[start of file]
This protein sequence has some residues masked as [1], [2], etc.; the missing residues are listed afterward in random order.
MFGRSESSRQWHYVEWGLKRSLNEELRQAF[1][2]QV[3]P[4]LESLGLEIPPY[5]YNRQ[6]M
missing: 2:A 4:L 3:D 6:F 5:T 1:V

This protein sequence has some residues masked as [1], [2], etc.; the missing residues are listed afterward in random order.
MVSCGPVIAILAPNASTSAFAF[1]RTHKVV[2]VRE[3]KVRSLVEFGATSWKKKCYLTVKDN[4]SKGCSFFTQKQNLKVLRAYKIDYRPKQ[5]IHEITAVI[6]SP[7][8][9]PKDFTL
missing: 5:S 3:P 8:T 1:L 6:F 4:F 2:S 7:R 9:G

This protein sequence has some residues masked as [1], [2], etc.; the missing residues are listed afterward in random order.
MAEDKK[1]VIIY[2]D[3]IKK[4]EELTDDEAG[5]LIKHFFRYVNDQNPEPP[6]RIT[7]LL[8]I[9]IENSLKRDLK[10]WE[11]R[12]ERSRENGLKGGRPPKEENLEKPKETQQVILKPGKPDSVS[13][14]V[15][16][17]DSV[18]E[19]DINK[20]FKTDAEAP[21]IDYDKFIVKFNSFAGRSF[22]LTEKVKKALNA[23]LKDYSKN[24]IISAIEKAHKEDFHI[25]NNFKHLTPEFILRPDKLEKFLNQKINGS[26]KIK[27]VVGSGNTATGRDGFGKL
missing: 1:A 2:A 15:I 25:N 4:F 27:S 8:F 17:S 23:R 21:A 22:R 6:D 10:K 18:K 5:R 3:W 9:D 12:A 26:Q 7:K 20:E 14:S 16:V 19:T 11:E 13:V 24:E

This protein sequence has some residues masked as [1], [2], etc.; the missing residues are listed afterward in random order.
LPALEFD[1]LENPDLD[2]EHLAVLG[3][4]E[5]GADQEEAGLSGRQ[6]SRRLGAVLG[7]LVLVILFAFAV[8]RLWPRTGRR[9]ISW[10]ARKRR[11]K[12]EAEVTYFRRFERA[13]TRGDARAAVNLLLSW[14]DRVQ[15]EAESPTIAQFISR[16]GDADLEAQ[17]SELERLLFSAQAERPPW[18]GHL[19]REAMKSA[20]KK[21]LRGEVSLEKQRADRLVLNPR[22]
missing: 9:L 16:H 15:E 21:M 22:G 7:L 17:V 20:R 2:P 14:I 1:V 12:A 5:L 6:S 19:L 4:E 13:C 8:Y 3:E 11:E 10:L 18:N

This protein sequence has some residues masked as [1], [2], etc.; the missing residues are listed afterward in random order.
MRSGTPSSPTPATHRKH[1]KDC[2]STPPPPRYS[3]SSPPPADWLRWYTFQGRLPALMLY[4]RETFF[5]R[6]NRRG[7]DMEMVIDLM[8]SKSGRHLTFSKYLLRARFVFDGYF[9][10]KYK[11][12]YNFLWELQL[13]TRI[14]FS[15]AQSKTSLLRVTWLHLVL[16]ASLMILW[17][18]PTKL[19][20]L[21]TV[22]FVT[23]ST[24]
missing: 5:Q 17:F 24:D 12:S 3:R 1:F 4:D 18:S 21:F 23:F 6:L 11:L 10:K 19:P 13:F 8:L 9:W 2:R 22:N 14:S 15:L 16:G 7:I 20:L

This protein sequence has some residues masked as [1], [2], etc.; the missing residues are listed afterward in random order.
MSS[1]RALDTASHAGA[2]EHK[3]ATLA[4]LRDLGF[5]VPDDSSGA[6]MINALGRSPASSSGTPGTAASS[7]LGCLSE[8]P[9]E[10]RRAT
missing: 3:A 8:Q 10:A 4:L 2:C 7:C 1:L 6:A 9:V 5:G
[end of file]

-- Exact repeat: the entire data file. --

This protein sequence has some residues masked as [1], [2], etc.; the missing residues are listed afterward in random order.
MFGRSESSRQWHYVEWGLKRSLNEELRQAF[1][2]QV[3]P[4]LESLGLEIPPY[5]YNRQ[6]M
missing: 2:A 4:L 3:D 6:F 5:T 1:V

This protein sequence has some residues masked as [1], [2], etc.; the missing residues are listed afterward in random order.
MVSCGPVIAILAPNASTSAFAF[1]RTHKVV[2]VRE[3]KVRSLVEFGATSWKKKCYLTVKDN[4]SKGCSFFTQKQNLKVLRAYKIDYRPKQ[5]IHEITAVI[6]SP[7][8][9]PKDFTL
missing: 5:S 3:P 8:T 1:L 6:F 4:F 2:S 7:R 9:G

This protein sequence has some residues masked as [1], [2], etc.; the missing residues are listed afterward in random order.
MAEDKK[1]VIIY[2]D[3]IKK[4]EELTDDEAG[5]LIKHFFRYVNDQNPEPP[6]RIT[7]LL[8]I[9]IENSLKRDLK[10]WE[11]R[12]ERSRENGLKGGRPPKEENLEKPKETQQVILKPGKPDSVS[13][14]V[15][16][17]DSV[18]E[19]DINK[20]FKTDAEAP[21]IDYDKFIVKFNSFAGRSF[22]LTEKVKKALNA[23]LKDYSKN[24]IISAIEKAHKEDFHI[25]NNFKHLTPEFILRPDKLEKFLNQKINGS[26]KIK[27]VVGSGNTATGRDGFGKL
missing: 1:A 2:A 15:I 25:N 4:F 27:S 8:F 17:S 23:R 21:A 22:R 6:D 10:K 18:K 5:R 3:W 9:D 12:A 26:Q 7:K 20:E 14:S 16:V 19:T 11:E 13:V 24:E

This protein sequence has some residues masked as [1], [2], etc.; the missing residues are listed afterward in random order.
LPALEFD[1]LENPDLD[2]EHLAVLG[3][4]E[5]GADQEEAGLSGRQ[6]SRRLGAVLG[7]LVLVILFAFAV[8]RLWPRTGRR[9]ISW[10]ARKRR[11]K[12]EAEVTYFRRFERA[13]TRGDARAAVNLLLSW[14]DRVQ[15]EAESPTIAQFISR[16]GDADLEAQ[17]SELERLLFSAQAERPPW[18]GHL[19]REAMKSA[20]KK[21]LRGEVSLEKQRADRLVLNPR[22]
missing: 9:L 16:H 15:E 21:M 22:G 7:L 17:V 20:R 2:P 14:I 1:V 12:A 5:L 6:S 19:L 4:E 13:C 8:Y 3:E 11:E 10:L 18:N

This protein sequence has some residues masked as [1], [2], etc.; the missing residues are listed afterward in random order.
MRSGTPSSPTPATHRKH[1]KDC[2]STPPPPRYS[3]SSPPPADWLRWYTFQGRLPALMLY[4]RETFF[5]R[6]NRRG[7]DMEMVIDLM[8]SKSGRHLTFSKYLLRARFVFDGYF[9][10]KYK[11][12]YNFLWELQL[13]TRI[14]FS[15]AQSKTSLLRVTWLHLVL[16]ASLMILW[17][18]PTKL[19][20]L[21]TV[22]FVT[23]ST[24]
missing: 5:Q 17:F 24:D 12:S 3:R 1:F 4:D 18:S 21:F 23:F 6:L 11:L 10:K 19:P 13:F 8:L 9:W 2:R 22:N 14:S 15:L 16:G 7:I 20:L

This protein sequence has some residues masked as [1], [2], etc.; the missing residues are listed afterward in random order.
MSS[1]RALDTASHAGA[2]EHK[3]ATLA[4]LRDLGF[5]VPDDSSGA[6]MINALGRSPASSSGTPGTAASS[7]LGCLSE[8]P[9]E[10]RRAT
missing: 3:A 8:Q 10:A 4:L 2:C 7:C 1:L 6:A 9:V 5:G